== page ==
depression was read by a special neurochip connected to the brain. Using AI algorithms was able to decipher Sarah’s brain impulses, understand the causes of her particular type of depression, and help the brain develop a neural response to the signals of depression. These breakthroughs were made possible through the efforts of Helen Mayberg, a neurosurgeon and pioneer in deep brain stimulation.

Bacteria, Antibacteria, and Charles Darwin

Antibiotic-resistant bacteria were the third cause of death worldwide in 2019, according to the 2022 Lancet Global Antimicrobial Resistance Report. The following six pathogens were found to be the most resistant to most current antibiotics: Staphylococcus aureus and pneumococcus, E. coli and Pseudomonas aeruginosa, Akinethobacterium baumannii, and Klebsiella pneumoniae.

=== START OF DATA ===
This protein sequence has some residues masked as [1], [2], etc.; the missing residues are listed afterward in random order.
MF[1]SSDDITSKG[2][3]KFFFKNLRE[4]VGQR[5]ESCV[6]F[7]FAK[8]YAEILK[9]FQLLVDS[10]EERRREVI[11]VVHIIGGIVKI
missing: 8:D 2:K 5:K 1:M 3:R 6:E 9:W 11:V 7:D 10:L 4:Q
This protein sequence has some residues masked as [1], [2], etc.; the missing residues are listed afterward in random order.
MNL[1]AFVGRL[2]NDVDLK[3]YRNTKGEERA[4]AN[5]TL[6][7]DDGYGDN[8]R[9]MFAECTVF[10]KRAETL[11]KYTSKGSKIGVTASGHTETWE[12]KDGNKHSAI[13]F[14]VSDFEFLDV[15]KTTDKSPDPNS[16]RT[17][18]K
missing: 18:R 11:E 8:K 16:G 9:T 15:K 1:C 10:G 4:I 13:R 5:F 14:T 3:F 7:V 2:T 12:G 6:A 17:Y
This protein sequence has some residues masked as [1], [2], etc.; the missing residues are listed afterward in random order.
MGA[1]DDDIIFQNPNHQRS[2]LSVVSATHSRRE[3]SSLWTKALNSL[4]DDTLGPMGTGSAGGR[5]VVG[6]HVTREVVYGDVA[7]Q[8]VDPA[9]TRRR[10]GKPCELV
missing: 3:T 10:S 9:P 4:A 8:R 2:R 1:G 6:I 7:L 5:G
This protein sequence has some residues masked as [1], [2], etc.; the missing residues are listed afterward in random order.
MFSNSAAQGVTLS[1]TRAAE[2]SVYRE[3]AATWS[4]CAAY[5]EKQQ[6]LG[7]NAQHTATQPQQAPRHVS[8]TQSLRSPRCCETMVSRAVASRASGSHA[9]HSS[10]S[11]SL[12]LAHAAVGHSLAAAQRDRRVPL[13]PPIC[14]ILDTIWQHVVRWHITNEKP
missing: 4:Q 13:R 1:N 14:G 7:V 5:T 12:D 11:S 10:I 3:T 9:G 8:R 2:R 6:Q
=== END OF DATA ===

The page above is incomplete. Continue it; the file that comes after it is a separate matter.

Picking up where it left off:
Mortality Rate Graph Related to Antimicrobial Resistance of Bacteria
Mortality rate statistics for patients with medically resistant bacteria by regions
source: Antimicrobial Resistance Collaborators, The Lancet, 2022

So, why do bacteria become immune to antibiotics? Natural selection, the evolution of bacteria, plays a major role in this process. In places with high concentrations of both bacteria and antibiotics, there is always a percentage of microbes capable of adapting in an aggressive environment. Such bacteria survive, as well as retain their ability to divide. In 2016, biologists at Harvard Medical School were able to recreate this mechanism experimentally. In just eleven days, they artificially bred colonies of bacteria that were 1,000 times more resistant to the antibiotic than their predecessors. To do this, they placed the bacteria in an artificial container divided into nine sectors.